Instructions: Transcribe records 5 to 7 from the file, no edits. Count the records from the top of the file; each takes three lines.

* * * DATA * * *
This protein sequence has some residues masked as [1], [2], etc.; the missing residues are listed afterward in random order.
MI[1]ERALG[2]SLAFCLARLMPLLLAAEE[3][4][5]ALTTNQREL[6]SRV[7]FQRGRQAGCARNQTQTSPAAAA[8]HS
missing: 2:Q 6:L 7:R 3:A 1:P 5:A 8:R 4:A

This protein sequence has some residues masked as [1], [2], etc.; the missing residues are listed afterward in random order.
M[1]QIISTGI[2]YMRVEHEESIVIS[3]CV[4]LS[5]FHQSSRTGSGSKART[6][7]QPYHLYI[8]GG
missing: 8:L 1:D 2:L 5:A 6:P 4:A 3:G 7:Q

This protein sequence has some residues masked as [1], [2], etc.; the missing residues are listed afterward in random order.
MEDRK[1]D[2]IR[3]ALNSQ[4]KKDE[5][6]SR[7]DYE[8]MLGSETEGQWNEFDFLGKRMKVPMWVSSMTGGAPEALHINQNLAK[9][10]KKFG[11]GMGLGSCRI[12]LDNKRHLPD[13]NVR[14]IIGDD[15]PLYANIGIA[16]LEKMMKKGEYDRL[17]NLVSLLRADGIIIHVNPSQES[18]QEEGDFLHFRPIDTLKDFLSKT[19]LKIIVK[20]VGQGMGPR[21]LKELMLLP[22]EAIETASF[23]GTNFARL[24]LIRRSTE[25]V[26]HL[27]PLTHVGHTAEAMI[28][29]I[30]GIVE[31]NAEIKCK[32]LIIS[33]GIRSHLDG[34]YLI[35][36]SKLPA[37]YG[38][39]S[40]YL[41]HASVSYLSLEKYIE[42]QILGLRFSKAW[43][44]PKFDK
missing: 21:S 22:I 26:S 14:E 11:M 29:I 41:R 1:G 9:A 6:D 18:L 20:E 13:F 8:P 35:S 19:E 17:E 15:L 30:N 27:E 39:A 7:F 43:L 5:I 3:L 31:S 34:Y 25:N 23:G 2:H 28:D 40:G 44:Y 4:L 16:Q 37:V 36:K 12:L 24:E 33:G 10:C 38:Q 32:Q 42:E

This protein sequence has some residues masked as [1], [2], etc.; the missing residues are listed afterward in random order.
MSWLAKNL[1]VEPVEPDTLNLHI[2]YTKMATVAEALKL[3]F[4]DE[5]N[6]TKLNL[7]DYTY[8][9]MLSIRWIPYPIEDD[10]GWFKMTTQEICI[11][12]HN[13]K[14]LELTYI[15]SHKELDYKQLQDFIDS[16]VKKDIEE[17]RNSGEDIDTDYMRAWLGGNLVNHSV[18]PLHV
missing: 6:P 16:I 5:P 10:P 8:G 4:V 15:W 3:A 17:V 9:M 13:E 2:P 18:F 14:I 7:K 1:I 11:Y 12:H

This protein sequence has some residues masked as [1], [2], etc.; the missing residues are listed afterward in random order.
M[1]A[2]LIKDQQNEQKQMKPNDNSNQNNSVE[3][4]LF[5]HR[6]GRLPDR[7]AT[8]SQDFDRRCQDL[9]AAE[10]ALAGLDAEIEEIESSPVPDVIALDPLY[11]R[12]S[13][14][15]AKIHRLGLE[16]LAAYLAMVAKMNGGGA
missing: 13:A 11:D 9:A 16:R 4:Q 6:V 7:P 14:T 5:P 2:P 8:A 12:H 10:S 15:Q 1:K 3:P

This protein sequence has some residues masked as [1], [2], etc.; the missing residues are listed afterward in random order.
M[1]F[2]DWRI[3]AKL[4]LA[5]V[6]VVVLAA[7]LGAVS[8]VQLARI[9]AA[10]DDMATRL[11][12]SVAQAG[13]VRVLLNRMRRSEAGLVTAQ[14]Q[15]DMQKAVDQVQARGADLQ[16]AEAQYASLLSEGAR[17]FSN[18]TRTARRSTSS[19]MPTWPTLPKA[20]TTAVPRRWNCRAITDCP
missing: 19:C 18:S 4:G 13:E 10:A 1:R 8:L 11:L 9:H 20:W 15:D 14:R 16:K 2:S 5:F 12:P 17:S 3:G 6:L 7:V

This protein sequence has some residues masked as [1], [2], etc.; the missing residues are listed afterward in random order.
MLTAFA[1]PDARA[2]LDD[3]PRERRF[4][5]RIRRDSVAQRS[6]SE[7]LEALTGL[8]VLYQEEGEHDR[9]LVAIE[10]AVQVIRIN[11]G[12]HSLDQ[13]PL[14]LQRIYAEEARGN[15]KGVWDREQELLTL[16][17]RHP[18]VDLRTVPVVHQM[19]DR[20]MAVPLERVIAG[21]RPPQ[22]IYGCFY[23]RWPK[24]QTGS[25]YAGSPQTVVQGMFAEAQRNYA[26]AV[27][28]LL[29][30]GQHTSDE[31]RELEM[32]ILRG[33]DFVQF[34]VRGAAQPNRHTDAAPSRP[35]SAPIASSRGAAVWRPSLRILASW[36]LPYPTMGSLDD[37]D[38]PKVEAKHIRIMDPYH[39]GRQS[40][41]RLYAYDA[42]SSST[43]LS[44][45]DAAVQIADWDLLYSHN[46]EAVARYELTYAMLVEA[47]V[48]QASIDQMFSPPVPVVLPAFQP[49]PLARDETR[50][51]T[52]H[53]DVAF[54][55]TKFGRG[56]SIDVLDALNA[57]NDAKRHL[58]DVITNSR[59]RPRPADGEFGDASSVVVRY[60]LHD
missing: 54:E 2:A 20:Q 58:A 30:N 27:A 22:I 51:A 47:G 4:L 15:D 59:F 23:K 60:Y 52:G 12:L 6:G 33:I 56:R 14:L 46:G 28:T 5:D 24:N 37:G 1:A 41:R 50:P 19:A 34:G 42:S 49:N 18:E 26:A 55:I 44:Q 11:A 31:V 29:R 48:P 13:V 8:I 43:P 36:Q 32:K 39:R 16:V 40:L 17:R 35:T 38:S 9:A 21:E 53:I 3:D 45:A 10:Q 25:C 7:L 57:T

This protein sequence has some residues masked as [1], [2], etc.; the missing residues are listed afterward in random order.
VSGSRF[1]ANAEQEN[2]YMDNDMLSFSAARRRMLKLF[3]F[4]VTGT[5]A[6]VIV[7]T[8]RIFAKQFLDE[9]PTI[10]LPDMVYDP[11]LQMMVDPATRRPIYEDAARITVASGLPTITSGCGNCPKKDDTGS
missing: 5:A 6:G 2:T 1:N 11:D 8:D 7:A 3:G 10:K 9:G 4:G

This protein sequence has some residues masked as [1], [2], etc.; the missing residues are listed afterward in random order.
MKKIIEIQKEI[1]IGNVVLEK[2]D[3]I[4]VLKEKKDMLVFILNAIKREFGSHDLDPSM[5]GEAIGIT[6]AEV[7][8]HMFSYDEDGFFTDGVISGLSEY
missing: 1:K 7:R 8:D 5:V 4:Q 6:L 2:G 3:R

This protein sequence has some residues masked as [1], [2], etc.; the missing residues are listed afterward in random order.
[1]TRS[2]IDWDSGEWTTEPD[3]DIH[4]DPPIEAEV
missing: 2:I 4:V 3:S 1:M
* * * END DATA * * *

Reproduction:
This protein sequence has some residues masked as [1], [2], etc.; the missing residues are listed afterward in random order.
M[1]A[2]LIKDQQNEQKQMKPNDNSNQNNSVE[3][4]LF[5]HR[6]GRLPDR[7]AT[8]SQDFDRRCQDL[9]AAE[10]ALAGLDAEIEEIESSPVPDVIALDPLY[11]R[12]S[13][14][15]AKIHRLGLE[16]LAAYLAMVAKMNGGGA
missing: 13:A 11:D 9:A 16:R 4:Q 6:V 7:P 14:T 5:P 2:P 8:A 12:H 10:S 15:Q 1:K 3:P

This protein sequence has some residues masked as [1], [2], etc.; the missing residues are listed afterward in random order.
M[1]F[2]DWRI[3]AKL[4]LA[5]V[6]VVVLAA[7]LGAVS[8]VQLARI[9]AA[10]DDMATRL[11][12]SVAQAG[13]VRVLLNRMRRSEAGLVTAQ[14]Q[15]DMQKAVDQVQARGADLQ[16]AEAQYASLLSEGAR[17]FSN[18]TRTARRSTSS[19]MPTWPTLPKA[20]TTAVPRRWNCRAITDCP
missing: 19:C 18:S 4:G 13:E 10:A 1:R 8:L 11:L 9:H 20:W 15:D 14:R 16:K 2:S 5:F 12:P 17:S 3:G 6:L 7:V

This protein sequence has some residues masked as [1], [2], etc.; the missing residues are listed afterward in random order.
MLTAFA[1]PDARA[2]LDD[3]PRERRF[4][5]RIRRDSVAQRS[6]SE[7]LEALTGL[8]VLYQEEGEHDR[9]LVAIE[10]AVQVIRIN[11]G[12]HSLDQ[13]PL[14]LQRIYAEEARGN[15]KGVWDREQELLTL[16][17]RHP[18]VDLRTVPVVHQM[19]DR[20]MAVPLERVIAG[21]RPPQ[22]IYGCFY[23]RWPK[24]QTGS[25]YAGSPQTVVQGMFAEAQRNYA[26]AV[27][28]LL[29][30]GQHTSDE[31]RELEM[32]ILRG[33]DFVQF[34]VRGAAQPNRHTDAAPSRP[35]SAPIASSRGAAVWRPSLRILASW[36]LPYPTMGSLDD[37]D[38]PKVEAKHIRIMDPYH[39]GRQS[40][41]RLYAYDA[42]SSST[43]LS[44][45]DAAVQIADWDLLYSHN[46]EAVARYELTYAMLVEA[47]V[48]QASIDQMFSPPVPVVLPAFQP[49]PLARDETR[50][51]T[52]H[53]DVAF[54][55]TKFGRG[56]SIDVLDALNA[57]NDAKRHL[58]DVITNSR[59]RPRPADGEFGDASSVVVRY[60]LHD
missing: 54:E 2:A 20:Q 58:A 30:N 27:A 22:I 51:A 47:G 4:L 15:D 59:F 23:K 60:Y 52:G 12:L 6:G 33:I 56:R 14:L 46:G 28:T 5:D 24:N 37:G 1:A 41:R 50:P 19:A 34:G 42:S 49:N 18:E 26:A 55:I 44:Q 11:A 31:V 29:R 48:P 13:V 8:I 43:P 36:Q 32:K 39:R 16:V 40:L 17:R 35:T 38:S 9:A 21:E 53:I 3:D 45:A 10:Q 25:C 7:L 57:T